A blog by runners. For runners.

Coping and moving on when you can’t run


There’s going to come a time in most of our lives when we can’t run. Injury, illness, pregnancy, or other circumstances can sideline us for weeks or months. And when it happens, it can be really, really hard to deal with.

However, take heart in knowing that you probably will run again – and maybe faster than before. These tips can help you cope when you can’t run.

  • Acknowledge your loss and grieve. For many of us, running is a huge part of our lives and identity. When we can’t run we feel lost, broken, and downright angry. These thoughts and emotions are completely normal. Experts say that the loss an athlete feels when they’re sidelined is similar to other types of grief in life, such as the kind you experience when you lose a pet or go through a breakup. It may sound extreme, but it’s true. Take the time to scream, shout, and pout – it’s part of a healthy grieving process.
  • Talk it out. Share your feelings with you running friends. Many will know exactly how you feel, and someone may have the magic words that help you feel better. If you’re having a very hard time dealing, see a therapist.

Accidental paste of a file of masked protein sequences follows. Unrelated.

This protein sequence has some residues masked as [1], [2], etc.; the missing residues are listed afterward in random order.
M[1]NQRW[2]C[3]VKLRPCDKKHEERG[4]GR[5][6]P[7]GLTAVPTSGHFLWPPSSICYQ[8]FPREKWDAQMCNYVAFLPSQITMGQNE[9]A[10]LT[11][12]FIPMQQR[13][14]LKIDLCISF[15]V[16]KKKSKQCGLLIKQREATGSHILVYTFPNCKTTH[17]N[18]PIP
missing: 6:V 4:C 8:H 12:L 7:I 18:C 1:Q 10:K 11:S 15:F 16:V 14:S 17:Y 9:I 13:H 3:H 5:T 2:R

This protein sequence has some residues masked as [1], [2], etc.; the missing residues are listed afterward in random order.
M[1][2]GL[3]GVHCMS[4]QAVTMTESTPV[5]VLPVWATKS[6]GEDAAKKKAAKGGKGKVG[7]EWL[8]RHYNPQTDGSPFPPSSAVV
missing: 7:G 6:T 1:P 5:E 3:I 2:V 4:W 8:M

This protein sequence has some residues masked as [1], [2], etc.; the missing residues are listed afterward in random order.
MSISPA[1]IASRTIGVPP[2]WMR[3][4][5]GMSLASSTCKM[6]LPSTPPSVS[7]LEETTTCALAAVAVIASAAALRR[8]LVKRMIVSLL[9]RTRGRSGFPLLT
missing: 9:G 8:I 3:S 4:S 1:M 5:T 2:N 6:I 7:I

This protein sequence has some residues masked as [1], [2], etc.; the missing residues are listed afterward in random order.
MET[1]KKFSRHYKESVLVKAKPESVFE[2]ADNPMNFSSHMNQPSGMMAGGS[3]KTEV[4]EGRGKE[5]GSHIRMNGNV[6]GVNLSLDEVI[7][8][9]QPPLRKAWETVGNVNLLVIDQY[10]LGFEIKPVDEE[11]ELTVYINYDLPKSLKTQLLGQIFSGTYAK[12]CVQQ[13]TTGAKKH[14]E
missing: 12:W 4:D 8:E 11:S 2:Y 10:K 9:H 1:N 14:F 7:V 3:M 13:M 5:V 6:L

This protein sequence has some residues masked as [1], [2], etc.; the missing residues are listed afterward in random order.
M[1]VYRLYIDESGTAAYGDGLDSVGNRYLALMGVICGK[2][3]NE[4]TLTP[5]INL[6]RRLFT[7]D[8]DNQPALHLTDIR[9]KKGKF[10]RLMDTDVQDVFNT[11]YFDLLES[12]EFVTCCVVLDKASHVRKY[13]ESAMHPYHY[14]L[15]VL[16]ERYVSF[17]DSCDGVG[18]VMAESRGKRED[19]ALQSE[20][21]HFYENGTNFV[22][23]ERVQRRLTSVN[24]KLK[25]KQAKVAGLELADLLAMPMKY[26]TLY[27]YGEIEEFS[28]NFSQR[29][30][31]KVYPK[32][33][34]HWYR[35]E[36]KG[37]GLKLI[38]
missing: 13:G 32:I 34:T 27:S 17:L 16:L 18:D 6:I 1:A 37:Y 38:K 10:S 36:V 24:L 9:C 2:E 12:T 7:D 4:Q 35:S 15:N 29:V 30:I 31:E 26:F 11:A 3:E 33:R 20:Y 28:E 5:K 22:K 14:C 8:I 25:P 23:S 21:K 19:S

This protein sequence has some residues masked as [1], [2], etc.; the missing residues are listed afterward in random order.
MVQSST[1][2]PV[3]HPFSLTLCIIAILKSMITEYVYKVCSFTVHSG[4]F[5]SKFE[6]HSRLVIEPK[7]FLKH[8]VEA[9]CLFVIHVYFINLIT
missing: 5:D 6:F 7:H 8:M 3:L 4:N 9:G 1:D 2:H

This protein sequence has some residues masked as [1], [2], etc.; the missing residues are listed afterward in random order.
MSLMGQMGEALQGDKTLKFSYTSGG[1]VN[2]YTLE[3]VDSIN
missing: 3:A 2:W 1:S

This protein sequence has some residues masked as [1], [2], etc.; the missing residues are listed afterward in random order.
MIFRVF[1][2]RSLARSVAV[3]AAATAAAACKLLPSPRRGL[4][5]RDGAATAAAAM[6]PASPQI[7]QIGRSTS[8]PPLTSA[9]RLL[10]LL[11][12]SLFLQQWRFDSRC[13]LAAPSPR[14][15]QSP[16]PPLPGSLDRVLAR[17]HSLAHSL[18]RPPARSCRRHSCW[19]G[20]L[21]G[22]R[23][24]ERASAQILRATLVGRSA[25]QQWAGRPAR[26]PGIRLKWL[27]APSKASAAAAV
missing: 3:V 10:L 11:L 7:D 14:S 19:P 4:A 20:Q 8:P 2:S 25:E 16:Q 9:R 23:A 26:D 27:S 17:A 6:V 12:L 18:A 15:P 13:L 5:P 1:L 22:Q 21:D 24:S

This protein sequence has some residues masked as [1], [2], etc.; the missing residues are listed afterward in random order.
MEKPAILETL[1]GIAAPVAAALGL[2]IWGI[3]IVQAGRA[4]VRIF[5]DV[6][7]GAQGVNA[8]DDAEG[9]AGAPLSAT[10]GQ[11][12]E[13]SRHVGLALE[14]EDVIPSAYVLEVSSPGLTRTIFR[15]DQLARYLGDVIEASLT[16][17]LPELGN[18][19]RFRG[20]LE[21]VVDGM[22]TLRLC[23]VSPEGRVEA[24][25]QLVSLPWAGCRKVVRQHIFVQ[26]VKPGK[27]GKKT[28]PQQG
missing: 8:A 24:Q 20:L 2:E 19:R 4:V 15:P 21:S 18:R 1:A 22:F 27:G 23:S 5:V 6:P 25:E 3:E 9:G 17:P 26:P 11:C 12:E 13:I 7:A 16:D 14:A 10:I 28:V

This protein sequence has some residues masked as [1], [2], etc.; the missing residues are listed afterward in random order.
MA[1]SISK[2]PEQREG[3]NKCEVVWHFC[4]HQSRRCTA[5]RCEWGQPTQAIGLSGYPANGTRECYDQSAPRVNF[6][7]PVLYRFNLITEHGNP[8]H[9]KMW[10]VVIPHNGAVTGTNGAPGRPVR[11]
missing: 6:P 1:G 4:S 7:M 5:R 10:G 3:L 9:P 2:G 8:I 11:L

• Do something physically active (if your doctor approves). Going from extremely active to sedentary can throw your body for a loop. You may have trouble sleeping, feel lethargic, and have an out of whack appetite. Try to do something to expel energy. If you’re able to, do some cross-training, walking, or even light stretching.
  • Occupy your mind. If you’re truly bedridden, keeping busy is key. Normally training takes up a huge chunk of time. What did you miss out on when you trained for your last race? Take this time to watch DVR’d TV shows, catch up with friends, get your finances in order, or reignite other passions.
  • Plan your comeback. You don’t need to have a set return date to start looking ahead to future running events. The cool thing about most races? They’re held every year. So even if you can’t make it to your goal race this year, you may be able to next year. For me, just knowing what distance I’ll be training for when I come back gets me excited. If you’re able to bike or swim during your break, consider a triathlon for your return.
  • Find other ways to make running a part of your life. Brush up on the science of running. Hit the library and search for books on nutrition, training, or form. Take this time to give back to the running community – volunteer at or spectate a local race.
  • …Or don’t. Depending where you are in your grieving process, it may be best for you to avoid anything running related for a while. So take a break from the entire running world. Ask your friends to refrain from talking about race plans in front of you and resist the urge to check your social media accounts.

How do you cope when you can’t run? When I tore my meniscus, my doctor said I had to take 6 weeks off running. I made a countdown calendar of those 42 days and tore a page off each day. It really helped!

Written by Jen Matz.